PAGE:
Horror

Mario Vargas Llosa's latest essay collection is Touchstones (Faber and Faber). He is currently writing a novel about Irish patriot Roger Casement and his exposure of human rights in the Congo.

Her young, dark breath full of life

While reading Yasunari Kawabata's powerful story, "House of the Sleeping Beauties", I have asked myself many times how much may have been lost in the process of decanting the original Japanese signs into robust Spanish words – how many nuances, allusions, scents, references or subliminal messages might have disappeared during the linguistic journey of a story that, besides being tender, arousing and terrifying, is as laden with symbolism and mystery as an alchemical text. Yet still, what has been preserved is an extraordinary experience: a strange and seductive fable which documents like few others that profound realm where sexual desires and the drives towards death and destruction merge into one another, conspiratorially and inextricably intertwined.

The central anecdote seems inspired by the Biblical tale of the enfeebled old king who is made to sleep with a nubile young woman, so that he may be revived: "Now King David was old and stricken in years; and they covered him with clothes, but he gat no heat. Wherefore his servants said unto him, 'Let there be sought for my lord the king a young virgin: and let her stand before the king, and let her cherish him, and let her lie in thy bosom, that my lord the king may get heat.' So they sought for a fair damsel throughout all the coasts of Israel, and found Abishag, a Shunamite, and brought her to the king. And the damsel was very fair, and cherished the king, and ministered to him: but the king knew her not."

It is an old myth or illusion, lurking in all cultures. Eguchi, the protagonist of the story, remembers this on one of those sad and intense nights he spends in the place where the sleeping beauties dwell: "From ancient times old men had sought to use the scent given off by girls as an elixir of youth". He is not a decrepit old man already dead to sex like his friend Kiga, who reveals to him the existence of the secret house, a sort of sexual monastery or fantasy cloister where clients go to spend the night next to drugged young women. He is sixty-seven and his virility is still potent, though declining; the pleasures he seeks there, if they can be called that, have as much to do with memory and imagination as with the body. The house is governed by strict rules which protect the integrity of the girls, who are virgins: they cannot be raped or tortured. But still, they are there so that the minds of the old men, warmed by the proximity of the unconscious bodies, can commit every kind of excess with them. Eguchi succumbs to temptation a few times and dreams up cruelties and exciting deaths for his docile female companions. But these are exceptional instances. The sleeping beauties he contemplates attentively, in rapture and above all in desperation, reawaken his memories, returning to him the faces and voices of old lovers, crucial moments in which, whether happy or unhappy, he lived life to the full; or, as with the memory of his youngest daughter, raped by one suitor and married to another, when he was struck by vertigo before the unfathomable complexity of the human soul.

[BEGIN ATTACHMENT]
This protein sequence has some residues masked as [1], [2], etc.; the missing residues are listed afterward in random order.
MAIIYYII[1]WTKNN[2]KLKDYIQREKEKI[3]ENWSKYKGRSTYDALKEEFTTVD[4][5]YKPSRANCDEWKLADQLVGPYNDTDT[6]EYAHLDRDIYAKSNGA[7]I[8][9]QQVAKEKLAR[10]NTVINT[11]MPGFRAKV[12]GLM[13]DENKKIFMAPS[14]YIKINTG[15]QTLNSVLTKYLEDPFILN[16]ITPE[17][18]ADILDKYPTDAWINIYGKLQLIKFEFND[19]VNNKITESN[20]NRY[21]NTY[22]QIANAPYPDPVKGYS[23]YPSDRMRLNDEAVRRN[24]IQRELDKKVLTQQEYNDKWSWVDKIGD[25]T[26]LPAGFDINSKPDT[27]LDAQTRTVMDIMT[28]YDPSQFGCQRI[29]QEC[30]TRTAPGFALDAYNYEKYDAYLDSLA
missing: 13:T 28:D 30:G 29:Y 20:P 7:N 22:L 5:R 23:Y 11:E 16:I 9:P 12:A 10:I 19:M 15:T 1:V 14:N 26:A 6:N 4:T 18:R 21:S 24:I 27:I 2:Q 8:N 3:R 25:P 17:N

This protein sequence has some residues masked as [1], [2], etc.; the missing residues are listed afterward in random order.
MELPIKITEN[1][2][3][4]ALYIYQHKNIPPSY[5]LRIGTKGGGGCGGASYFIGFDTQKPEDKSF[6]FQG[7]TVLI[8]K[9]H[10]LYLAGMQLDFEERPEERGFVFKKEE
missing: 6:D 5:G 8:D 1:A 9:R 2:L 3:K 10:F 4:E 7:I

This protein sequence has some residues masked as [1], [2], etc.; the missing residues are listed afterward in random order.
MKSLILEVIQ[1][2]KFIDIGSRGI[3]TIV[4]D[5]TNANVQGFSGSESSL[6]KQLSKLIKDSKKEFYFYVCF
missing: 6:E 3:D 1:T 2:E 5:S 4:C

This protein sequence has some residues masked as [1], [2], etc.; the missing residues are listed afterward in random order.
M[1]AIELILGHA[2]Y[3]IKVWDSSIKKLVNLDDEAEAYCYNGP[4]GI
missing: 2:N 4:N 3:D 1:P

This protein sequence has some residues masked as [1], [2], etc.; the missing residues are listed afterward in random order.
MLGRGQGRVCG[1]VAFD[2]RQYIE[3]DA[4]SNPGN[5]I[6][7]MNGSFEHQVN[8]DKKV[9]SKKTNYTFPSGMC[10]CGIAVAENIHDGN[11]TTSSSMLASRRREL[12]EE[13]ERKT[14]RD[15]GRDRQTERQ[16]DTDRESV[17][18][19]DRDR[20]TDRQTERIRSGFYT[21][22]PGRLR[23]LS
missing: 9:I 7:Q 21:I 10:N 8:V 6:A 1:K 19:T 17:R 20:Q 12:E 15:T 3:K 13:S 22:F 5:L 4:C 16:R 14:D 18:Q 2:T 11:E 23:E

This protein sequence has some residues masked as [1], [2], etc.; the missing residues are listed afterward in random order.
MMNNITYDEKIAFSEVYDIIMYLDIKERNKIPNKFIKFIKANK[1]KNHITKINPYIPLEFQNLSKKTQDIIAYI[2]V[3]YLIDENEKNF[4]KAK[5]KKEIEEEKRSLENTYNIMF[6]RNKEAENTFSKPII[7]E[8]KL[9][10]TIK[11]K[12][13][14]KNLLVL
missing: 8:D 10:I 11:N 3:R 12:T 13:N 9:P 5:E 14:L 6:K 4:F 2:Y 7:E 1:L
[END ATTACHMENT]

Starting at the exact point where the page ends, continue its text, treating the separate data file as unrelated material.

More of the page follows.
Does Eguchi enjoy himself next to the sleeping girls? It would be difficult to speak of happiness in the sense of contentment with the world, with himself and others. The sleeping beauties with whom Eguchi can dream but not speak, who have never seen him and will never know that he spent the night with them, make him terribly aware of his solitude, just as the youth and freshness of their faces and bodies make him see the irremediable decadence, sadness and ugliness of old age. But "House of the Sleeping Beauties" is not a puritanical work, not one of those medieval "exemplars" full of ferocious couplings intended to demonstrate the horrors of sin. Not at all: it is a story in which eroticism – physical love enriched by fantasy and the art of ceremony – plays a cardinal role. The delicacy of the descriptions of the female body and of the turbulent desires or tender sensations it arouses, gradually give rise to an atmosphere of captivating sensuality in which all the surrounding objects – the electric blanket, the painting of an autumnal landscape, the crimson velvet curtains and even the distant breaking of waves – are impregnated with carnality and desire.